Netzero philosophy goes beyond energy usage. We're not minimalists, and we're not interested in tiny-house living. Our goal is to have the smallest possible impact on the environment while still living the good life. We wanted this house to be a showcase for the idea that it is possible to minimize or even neutralize environmental harm and still enjoy all the luxuries of a modern home. So in addition to using only the electricity we generate, we will be incorporating sustainable building materials, reclaiming water and doing our best not to release much carbon into the atmosphere or the ground. We are also exploring some human safety features that are not as well known to the public, such as distributed DC electrical power for lighting and small appliances. Finally, we're employing a robust battery system that will power the home during those times where the public utility grid is operating at peak power, or when the grid is down completely.
"A house is a machine for living in."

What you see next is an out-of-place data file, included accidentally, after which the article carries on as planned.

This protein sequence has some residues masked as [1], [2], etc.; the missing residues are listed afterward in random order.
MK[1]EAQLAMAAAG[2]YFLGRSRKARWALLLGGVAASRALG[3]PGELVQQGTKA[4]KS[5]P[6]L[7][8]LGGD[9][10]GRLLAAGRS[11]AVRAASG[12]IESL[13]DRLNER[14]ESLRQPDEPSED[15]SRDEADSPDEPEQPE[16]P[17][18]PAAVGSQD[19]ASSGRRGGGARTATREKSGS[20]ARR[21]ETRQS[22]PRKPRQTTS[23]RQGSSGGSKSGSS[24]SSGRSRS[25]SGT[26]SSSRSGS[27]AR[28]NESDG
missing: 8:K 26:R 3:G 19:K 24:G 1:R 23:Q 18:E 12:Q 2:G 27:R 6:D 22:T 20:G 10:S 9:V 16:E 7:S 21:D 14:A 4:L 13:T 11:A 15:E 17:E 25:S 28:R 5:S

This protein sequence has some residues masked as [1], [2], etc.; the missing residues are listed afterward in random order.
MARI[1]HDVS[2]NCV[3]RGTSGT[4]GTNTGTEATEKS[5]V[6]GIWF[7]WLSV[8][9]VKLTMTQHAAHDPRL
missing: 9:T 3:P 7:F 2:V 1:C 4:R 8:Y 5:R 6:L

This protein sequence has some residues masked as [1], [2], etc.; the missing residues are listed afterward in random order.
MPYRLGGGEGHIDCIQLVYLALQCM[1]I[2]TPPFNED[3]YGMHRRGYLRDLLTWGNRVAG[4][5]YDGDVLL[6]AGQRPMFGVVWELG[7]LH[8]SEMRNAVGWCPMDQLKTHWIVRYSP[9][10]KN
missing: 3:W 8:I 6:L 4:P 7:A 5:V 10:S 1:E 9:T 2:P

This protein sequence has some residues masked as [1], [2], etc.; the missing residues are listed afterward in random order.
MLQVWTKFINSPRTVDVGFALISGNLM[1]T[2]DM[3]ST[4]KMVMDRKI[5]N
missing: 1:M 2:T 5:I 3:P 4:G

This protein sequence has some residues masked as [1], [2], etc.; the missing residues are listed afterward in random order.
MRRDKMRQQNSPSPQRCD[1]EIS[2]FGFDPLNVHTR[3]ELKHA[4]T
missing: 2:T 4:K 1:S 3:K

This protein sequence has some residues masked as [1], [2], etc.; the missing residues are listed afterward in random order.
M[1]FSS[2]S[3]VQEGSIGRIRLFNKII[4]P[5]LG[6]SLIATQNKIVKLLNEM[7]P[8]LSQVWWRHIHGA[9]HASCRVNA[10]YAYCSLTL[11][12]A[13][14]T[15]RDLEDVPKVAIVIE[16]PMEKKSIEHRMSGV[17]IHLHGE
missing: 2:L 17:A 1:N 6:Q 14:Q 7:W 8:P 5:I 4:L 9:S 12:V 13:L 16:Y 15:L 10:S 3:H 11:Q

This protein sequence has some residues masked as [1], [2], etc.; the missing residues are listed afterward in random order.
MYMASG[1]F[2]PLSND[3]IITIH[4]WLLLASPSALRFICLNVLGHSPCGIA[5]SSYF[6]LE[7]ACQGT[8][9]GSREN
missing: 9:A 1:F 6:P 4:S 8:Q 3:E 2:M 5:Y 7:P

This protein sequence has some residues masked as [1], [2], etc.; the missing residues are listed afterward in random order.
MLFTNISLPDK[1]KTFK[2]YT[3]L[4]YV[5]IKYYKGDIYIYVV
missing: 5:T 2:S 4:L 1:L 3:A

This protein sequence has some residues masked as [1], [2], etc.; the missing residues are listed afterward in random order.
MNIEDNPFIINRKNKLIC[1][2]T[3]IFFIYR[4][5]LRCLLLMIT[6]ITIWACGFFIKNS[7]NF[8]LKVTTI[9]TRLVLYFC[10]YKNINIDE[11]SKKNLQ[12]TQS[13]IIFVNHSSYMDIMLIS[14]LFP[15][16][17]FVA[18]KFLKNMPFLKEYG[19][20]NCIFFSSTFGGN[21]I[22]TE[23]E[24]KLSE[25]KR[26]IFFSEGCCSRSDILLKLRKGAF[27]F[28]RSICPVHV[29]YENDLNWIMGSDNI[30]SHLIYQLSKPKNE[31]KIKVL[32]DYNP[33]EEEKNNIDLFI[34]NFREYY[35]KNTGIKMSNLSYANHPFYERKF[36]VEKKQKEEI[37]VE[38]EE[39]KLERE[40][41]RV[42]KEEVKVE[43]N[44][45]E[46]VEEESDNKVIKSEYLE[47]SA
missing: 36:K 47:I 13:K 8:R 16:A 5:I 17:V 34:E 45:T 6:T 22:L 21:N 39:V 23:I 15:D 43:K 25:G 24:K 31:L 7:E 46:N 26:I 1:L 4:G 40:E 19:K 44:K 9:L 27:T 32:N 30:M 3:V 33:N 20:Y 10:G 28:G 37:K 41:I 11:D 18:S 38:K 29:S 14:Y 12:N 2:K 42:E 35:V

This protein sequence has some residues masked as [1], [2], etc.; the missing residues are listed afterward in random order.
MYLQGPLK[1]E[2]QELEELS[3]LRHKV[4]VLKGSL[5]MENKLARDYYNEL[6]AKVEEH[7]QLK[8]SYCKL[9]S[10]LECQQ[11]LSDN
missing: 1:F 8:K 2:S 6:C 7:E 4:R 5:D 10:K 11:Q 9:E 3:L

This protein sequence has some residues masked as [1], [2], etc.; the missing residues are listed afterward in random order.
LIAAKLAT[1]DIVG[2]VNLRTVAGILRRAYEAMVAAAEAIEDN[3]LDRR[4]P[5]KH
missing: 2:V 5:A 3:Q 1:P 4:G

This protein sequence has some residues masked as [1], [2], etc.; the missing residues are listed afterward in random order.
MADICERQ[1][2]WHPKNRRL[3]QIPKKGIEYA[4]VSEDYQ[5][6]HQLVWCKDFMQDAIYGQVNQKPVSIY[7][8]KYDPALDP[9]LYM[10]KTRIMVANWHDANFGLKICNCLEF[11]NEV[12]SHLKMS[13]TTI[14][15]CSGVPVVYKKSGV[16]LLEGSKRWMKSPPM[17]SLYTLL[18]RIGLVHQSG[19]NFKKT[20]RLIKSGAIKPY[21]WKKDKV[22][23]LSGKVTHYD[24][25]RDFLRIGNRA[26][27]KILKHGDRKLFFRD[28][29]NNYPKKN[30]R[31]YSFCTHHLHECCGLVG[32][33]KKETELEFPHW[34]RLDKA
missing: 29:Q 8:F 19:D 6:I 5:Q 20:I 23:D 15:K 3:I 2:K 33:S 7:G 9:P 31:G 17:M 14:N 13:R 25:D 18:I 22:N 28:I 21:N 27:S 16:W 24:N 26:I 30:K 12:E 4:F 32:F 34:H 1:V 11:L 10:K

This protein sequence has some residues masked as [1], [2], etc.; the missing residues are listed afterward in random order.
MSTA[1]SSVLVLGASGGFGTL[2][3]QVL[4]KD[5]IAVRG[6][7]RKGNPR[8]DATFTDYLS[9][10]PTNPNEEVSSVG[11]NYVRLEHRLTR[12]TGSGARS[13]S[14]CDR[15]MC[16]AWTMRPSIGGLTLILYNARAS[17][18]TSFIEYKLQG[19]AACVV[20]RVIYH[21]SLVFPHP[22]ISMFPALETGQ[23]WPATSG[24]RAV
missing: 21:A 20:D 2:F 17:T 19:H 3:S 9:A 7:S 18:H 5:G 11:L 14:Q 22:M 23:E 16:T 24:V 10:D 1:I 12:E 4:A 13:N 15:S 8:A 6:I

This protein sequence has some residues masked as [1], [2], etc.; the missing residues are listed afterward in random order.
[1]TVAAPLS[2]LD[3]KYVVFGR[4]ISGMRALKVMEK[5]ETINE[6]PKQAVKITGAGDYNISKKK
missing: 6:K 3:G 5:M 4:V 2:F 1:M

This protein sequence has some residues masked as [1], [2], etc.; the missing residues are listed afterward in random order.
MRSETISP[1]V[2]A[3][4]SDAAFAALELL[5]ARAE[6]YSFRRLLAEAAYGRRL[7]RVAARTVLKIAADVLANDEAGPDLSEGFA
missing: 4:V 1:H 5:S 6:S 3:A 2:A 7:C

From looking at the chart, it's pretty easy to figure out that HVAC is where most of the energy in a typical home is going, and where you'll get the most bang for your buck by cutting it down. Even though we are re-constructing a barn, this is essentially a new construction project so our ability to insulate the internal space will be significant. When we're done, the barn will practically be a hermetically sealed structure. Using modern, environmentally friendly insulating materials, it's possible to heat and cool a 2600 square foot space with open architecture and soaring ceilings using an HVAC system that traditionally would have struggled to handle a tiny cottage.